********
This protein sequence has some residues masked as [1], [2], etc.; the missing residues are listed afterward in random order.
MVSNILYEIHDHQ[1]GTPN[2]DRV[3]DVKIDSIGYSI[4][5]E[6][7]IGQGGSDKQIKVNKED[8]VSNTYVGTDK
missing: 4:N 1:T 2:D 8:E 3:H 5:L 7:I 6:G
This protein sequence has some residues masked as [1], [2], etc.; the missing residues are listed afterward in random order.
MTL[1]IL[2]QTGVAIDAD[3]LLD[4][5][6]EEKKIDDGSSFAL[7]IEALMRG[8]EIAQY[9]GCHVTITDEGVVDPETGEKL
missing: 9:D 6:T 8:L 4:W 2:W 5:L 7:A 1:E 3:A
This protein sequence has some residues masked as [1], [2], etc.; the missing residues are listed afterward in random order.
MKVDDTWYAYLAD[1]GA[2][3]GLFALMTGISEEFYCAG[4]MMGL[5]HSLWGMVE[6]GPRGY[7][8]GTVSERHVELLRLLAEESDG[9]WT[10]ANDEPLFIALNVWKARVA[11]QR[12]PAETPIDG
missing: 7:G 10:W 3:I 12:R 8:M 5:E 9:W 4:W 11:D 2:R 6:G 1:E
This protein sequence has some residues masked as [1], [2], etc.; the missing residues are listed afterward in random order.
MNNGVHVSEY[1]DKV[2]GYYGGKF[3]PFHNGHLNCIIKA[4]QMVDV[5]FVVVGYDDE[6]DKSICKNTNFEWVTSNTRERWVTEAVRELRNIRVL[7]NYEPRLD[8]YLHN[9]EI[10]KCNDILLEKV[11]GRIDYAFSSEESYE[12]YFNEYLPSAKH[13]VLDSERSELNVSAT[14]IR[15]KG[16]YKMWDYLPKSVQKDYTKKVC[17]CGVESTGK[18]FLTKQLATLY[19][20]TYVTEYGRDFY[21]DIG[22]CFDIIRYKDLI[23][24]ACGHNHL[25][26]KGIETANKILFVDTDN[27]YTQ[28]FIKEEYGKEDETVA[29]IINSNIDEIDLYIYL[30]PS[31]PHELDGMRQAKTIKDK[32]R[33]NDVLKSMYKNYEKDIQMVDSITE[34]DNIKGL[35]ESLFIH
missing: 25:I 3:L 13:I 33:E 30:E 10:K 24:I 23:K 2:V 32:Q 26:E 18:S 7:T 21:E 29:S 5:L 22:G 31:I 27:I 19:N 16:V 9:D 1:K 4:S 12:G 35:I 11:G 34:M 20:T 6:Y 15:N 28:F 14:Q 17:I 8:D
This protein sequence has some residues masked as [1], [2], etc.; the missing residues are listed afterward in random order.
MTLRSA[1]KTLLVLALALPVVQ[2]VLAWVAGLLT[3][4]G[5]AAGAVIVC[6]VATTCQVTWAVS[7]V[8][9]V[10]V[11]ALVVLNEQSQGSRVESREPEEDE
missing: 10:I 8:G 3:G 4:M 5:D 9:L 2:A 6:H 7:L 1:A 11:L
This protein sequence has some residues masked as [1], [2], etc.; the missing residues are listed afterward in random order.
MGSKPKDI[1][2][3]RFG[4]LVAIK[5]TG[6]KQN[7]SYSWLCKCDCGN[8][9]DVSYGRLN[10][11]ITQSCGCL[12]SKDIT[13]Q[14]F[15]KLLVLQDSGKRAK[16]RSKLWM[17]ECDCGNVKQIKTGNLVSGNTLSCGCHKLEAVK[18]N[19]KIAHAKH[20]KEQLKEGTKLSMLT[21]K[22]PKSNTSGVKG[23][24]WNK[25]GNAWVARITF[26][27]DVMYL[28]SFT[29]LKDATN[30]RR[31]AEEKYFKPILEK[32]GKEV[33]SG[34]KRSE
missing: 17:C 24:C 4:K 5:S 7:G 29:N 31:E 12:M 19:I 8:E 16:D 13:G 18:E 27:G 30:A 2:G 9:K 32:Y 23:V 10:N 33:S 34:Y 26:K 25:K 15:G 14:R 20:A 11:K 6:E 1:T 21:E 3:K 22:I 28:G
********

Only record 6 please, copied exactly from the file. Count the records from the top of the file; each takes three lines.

This protein sequence has some residues masked as [1], [2], etc.; the missing residues are listed afterward in random order.
MGSKPKDI[1][2][3]RFG[4]LVAIK[5]TG[6]KQN[7]SYSWLCKCDCGN[8][9]DVSYGRLN[10][11]ITQSCGCL[12]SKDIT[13]Q[14]F[15]KLLVLQDSGKRAK[16]RSKLWM[17]ECDCGNVKQIKTGNLVSGNTLSCGCHKLEAVK[18]N[19]KIAHAKH[20]KEQLKEGTKLSMLT[21]K[22]PKSNTSGVKG[23][24]WNK[25]GNAWVARITF[26][27]DVMYL[28]SFT[29]LKDATN[30]RR[31]AEEKYFKPILEK[32]GKEV[33]SG[34]KRSE
missing: 17:C 24:C 4:K 5:S 7:G 29:N 31:E 12:M 19:I 8:E 16:D 13:G 18:E 27:G 30:A 2:G 9:K 32:Y 23:V 10:N 33:S 34:Y 26:K 25:K 15:G 14:R 20:A 11:K 6:E 1:T 21:E 3:K 22:I 28:G